A new report from the Natural Resource Defense Council concludes that the newest generation of game consoles consumer way too much power. The report notes that these new systems are on track to consume as much power nationwide as all the homes in Houston this year. That equates to about $1 billion to operate these systems annually.
Much of this energy is consumed in "the middle of the night, when the console is in standby mode but still listening for voice commands or using higher power than necessary to keep USB ports active."
The NRDC says that game console manufacturers should do more to "leverage design best practices to reduce console energy consumption as soon as possible, before too many units of the current models are sold and lock in high energy consumption for their owners for the next five years."
The NRDC performed extensive laboratory tests on the latest generation of the most popular consoles – the Nintendo Wii U, Sony PlayStation 4 and Microsoft Xbox One – and found they "have incorporated many energy efficiency features into their designs and offer greater performance." Despite those efforts, the PS4 and Xbox One consume "two to three times more annual energy than the most recent models of their predecessors." The Wii U performed a lot better when compared to the Wii, "despite providing higher definition graphics and processing capabilities, in large part thanks to its very low power in connected standby mode."
NRDC projects that these three brands of new consoles will use roughly 10 billion kilowatt-hours of electricity annually in the United States alone, once all previous-generation consoles in use have been replaced by new ones.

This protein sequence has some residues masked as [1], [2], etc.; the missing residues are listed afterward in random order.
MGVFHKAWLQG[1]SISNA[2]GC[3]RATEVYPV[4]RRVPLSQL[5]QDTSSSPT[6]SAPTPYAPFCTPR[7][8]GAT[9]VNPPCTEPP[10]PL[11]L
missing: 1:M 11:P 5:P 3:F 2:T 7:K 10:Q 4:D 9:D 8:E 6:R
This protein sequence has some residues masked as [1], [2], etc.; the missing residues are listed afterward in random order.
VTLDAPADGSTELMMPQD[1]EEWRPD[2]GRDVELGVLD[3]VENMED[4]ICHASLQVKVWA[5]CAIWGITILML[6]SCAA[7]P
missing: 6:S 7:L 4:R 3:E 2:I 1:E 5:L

The analysis also concluded that these new consoles consume more energy playing video or in standby mode than when playing actual games. The Xbox One and PS4 consume two to three times more annual energy than the latest models of their predecessors, the Xbox 360 and PS3.
"While the new versions are more powerful, the two- to three-fold increase in energy use is due to higher power demand in standby and on modes and, in the case of the Xbox One, more time switched on due to its TV viewing mode. In this mode, the console is used in addition to the current set-top box to access cable or satellite TV, adding 72 watts to TV viewing."
NRDC's latest report includes several recommendations on how console manufacturers can bring down the energy use of these consoles:
Reducing Xbox One power draw when in connected standby with voice command enabled.
Reducing PS4 power draw in standby with USB ports live (when no device is charging).
Reducing Xbox One TV-mode power, and giving users the option to watch TV when the console is off or in a very low-power state.
On both the Xbox One and PS4, reducing video-streaming power to levels closer to that of a dedicated video player.
Allowing users to opt out of "Instant On" and voice-command features in Xbox One's out-of-the-box setup menu, so they use this high-energy-consumptive mode only if they choose to.
You can check out the NRDC report here.